Lewis was also close to the Shah’s government, and to the military dictatorship in Turkey in the 1980s. Kenan Evren, the Turkish general who led the 1980 military coup, had a tete-a-tete with Lewis during one of his visits to D.C. Lewis had contacts with the Sadat government, and Sadat’s spokesperson, Tahasin Bashir, in 1971 sent a message through Lewis to the Israeli government regarding Sadat’s interest in peace between the two countries.

Distorted View of Islam

There are many features of Lewis’s works, but foremost is what French historian Maxime Rodinson called “theologocentrism”, or the Western school of thought which attribute all observable phenomena among Muslims to matters of Islamic theology.

For Lewis, Islam is the only tool which can explain the odd political behavior of Arabs and Muslims. Lewis used Islam to refer not only to religion, but also the collection of Muslim people, governments ruling in the name of Islam, Shari`ah, Islamic civilization, languages spoken by Muslims, geographic areas in which Muslims predominate, and Arab governments. A review of his titles show his fixation with Islam. But what does it mean for Lewis to refer to Islam as being “the whole of life” for Muslims, as he does in Islam and the West?

Lewis also began the trendy Islamophobic, Western obsession with Shari`ah when he wrote years ago in the same book that for Muslims religion is “inconceivable without Islamic law.” There are hundreds of millions of Muslims in the world who live under governments which don’t subscribe to Shari`ah. No Muslim, for example, questions the Islamic credentials of Muslims who live in Western countries under secular law. Lewis even notes this fact, but it confuses him. In Islam and the West he states in bewilderment: “There is no [legal] precedent in Islamic history, no previous discussion in Islamic legal literature.”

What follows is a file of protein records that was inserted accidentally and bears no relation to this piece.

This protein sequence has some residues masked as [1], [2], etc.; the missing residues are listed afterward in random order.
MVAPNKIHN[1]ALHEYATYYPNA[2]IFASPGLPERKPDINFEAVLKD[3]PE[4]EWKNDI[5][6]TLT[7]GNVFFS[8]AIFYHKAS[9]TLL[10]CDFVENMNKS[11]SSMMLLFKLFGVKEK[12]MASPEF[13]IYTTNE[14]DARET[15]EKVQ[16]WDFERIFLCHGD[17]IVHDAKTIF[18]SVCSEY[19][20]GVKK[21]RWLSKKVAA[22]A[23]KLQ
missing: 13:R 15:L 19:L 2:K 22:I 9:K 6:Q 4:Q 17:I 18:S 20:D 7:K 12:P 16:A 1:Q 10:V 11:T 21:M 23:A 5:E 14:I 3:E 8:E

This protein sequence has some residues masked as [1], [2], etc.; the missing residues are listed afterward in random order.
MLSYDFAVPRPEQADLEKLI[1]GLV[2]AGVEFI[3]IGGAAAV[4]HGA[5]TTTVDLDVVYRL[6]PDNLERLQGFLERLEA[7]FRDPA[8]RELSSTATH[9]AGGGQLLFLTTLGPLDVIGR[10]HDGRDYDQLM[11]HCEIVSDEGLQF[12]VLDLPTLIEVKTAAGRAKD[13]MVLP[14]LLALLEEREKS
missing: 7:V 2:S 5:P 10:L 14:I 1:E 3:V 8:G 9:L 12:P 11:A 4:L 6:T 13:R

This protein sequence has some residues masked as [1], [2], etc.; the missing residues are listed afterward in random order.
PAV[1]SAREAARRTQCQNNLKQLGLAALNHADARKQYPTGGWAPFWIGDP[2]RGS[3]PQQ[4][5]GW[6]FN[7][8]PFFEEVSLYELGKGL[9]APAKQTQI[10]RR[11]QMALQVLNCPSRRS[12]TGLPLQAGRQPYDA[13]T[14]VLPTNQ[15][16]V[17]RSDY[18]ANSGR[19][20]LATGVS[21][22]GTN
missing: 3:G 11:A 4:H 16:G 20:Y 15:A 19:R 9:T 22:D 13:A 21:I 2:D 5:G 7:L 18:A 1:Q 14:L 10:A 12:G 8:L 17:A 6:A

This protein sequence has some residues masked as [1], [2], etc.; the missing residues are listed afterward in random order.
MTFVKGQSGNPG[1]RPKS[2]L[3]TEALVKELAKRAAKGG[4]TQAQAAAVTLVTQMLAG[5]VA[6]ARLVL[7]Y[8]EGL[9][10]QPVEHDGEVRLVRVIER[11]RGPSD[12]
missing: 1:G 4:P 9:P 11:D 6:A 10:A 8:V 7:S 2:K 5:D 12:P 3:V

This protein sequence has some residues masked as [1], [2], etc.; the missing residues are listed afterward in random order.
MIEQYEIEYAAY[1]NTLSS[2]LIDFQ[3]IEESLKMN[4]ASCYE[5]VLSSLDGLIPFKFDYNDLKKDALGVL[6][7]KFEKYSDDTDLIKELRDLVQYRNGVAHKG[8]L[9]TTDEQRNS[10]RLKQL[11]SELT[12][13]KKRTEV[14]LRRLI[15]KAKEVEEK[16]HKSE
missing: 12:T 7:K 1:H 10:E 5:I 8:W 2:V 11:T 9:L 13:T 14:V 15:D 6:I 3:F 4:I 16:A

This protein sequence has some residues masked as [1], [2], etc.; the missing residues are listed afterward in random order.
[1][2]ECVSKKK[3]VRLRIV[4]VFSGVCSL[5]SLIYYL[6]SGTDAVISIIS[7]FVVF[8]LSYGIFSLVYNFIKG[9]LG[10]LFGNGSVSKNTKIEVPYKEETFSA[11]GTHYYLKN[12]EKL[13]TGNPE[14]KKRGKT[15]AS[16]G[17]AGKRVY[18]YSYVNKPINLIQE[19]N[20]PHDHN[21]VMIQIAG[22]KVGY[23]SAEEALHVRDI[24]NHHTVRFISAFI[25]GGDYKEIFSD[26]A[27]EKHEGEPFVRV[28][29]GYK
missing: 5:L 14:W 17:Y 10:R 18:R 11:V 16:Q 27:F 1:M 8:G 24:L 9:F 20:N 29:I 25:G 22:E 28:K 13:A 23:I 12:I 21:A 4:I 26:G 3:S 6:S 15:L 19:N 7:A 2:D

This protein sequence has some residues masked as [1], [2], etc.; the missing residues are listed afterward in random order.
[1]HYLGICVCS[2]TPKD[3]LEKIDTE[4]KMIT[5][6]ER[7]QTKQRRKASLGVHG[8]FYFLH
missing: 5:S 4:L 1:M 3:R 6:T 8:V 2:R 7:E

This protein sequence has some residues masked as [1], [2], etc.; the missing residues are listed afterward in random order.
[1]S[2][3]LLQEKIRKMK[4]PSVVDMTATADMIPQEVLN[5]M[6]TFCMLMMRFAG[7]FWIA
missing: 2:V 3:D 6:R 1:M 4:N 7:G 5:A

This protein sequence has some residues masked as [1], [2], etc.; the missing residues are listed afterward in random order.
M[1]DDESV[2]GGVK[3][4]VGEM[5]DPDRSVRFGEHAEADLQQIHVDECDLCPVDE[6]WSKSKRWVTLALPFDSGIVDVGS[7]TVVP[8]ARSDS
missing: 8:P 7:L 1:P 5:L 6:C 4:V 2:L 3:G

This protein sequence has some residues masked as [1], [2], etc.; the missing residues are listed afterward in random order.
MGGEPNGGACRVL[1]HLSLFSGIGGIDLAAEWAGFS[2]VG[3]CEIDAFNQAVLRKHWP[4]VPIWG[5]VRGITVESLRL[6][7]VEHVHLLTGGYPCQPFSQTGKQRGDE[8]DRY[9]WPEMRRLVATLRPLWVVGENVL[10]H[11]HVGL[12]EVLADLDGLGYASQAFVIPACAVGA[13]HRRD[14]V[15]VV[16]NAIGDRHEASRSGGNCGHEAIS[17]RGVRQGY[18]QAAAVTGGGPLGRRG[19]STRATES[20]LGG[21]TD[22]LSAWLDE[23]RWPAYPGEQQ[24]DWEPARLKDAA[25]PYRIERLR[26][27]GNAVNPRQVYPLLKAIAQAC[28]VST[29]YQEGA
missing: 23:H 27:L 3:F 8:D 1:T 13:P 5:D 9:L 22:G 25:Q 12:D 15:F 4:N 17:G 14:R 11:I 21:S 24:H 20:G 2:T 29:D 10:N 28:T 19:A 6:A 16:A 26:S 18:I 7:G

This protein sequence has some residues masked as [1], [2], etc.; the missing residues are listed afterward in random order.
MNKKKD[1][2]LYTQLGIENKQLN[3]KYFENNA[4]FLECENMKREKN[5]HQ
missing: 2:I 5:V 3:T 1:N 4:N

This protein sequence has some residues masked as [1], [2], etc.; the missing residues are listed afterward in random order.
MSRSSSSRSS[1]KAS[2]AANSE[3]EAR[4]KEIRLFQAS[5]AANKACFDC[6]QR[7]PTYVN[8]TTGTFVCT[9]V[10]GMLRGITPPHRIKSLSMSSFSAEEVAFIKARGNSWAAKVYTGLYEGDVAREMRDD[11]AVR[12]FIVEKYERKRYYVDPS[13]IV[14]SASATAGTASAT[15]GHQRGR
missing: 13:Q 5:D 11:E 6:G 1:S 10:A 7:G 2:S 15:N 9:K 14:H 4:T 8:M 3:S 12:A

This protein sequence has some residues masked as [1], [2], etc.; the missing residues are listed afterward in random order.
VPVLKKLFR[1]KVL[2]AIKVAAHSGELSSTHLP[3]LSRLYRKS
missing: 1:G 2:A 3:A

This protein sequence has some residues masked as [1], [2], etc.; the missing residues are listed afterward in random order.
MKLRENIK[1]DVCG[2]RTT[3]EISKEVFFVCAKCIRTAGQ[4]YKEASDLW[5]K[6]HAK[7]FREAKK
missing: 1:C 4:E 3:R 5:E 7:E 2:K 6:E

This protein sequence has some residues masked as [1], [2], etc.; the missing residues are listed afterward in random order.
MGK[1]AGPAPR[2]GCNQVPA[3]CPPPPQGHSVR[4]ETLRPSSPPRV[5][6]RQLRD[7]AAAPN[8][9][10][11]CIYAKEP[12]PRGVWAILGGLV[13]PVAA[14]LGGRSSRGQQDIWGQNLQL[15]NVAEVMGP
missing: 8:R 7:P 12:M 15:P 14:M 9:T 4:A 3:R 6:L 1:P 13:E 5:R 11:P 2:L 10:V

Lewis could have benefited from reading James Piscatori’s book, Islam in a World of Nation States, which shows that Shari`ah is not the only source of laws even in countries where Islam is supposedly the only source of law. But Lewis was stuck in the past, he could only interpret the present through references to the original works of classical Islam.

His hostility and contempt for Arabs and Muslims was revealed in his writings even during the British phase of his career, when he was politically more restrained. He was influenced by the idea of his mentor, Scottish historian Hamilton Gibb, regarding what they both called “the atomism” of the Arab mind. The evidence for their theory is that the classical Arabic poem of Jahiliyyah and early Islam was not organically and thematically unified, but that each line of poetry was independent of the other. I remember back in 1993 when I discussed the matter with Muhsin Mahdi, a professor of Islamic philosophy at Harvard University, when I was reading the private papers of Gibb at the Widener Library. Mahdi said that their ideas are completely out of date and that recent scholarship about the classical Arabic poem refuted that thesis. (Lewis would resurrect the notion about the “atomism” of the Arab mind in his later Islam and the West).